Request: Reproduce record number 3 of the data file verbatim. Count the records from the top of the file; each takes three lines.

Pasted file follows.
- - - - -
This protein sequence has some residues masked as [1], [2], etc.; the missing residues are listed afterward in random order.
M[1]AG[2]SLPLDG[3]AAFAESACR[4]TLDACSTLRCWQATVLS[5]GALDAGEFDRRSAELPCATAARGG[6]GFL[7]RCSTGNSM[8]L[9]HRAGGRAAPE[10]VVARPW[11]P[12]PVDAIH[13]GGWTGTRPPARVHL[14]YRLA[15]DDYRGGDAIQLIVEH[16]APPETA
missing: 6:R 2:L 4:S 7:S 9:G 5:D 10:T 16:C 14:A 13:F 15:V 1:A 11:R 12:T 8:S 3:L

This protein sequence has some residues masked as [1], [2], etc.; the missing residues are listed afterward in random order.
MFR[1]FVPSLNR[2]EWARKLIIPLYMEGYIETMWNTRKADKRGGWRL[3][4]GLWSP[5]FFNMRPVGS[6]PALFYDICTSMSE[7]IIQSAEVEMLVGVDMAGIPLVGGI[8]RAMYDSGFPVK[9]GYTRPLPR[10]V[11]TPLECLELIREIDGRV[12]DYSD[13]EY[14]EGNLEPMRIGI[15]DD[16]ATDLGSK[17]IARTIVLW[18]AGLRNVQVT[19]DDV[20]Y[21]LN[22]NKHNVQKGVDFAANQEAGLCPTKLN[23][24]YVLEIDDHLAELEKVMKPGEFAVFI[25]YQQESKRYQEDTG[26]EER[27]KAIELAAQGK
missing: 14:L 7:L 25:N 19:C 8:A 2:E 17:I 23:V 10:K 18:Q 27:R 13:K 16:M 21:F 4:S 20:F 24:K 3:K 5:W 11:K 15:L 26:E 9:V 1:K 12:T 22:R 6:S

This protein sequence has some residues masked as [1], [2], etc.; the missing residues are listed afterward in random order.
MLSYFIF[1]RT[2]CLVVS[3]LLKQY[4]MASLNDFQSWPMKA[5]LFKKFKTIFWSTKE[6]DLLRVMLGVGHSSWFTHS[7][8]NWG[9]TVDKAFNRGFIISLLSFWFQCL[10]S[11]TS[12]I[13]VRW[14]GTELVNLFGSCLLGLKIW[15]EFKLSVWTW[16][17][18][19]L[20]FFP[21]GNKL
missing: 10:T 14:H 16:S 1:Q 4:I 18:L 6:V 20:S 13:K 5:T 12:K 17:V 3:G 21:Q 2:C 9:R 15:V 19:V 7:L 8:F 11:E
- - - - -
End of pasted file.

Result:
This protein sequence has some residues masked as [1], [2], etc.; the missing residues are listed afterward in random order.
MLSYFIF[1]RT[2]CLVVS[3]LLKQY[4]MASLNDFQSWPMKA[5]LFKKFKTIFWSTKE[6]DLLRVMLGVGHSSWFTHS[7][8]NWG[9]TVDKAFNRGFIISLLSFWFQCL[10]S[11]TS[12]I[13]VRW[14]GTELVNLFGSCLLGLKIW[15]EFKLSVWTW[16][17][18][19]L[20]FFP[21]GNKL
missing: 10:T 14:H 16:S 1:Q 4:I 18:L 6:V 20:S 13:K 5:T 12:K 17:V 3:G 21:Q 2:C 9:R 15:V 19:V 7:L 8:F 11:E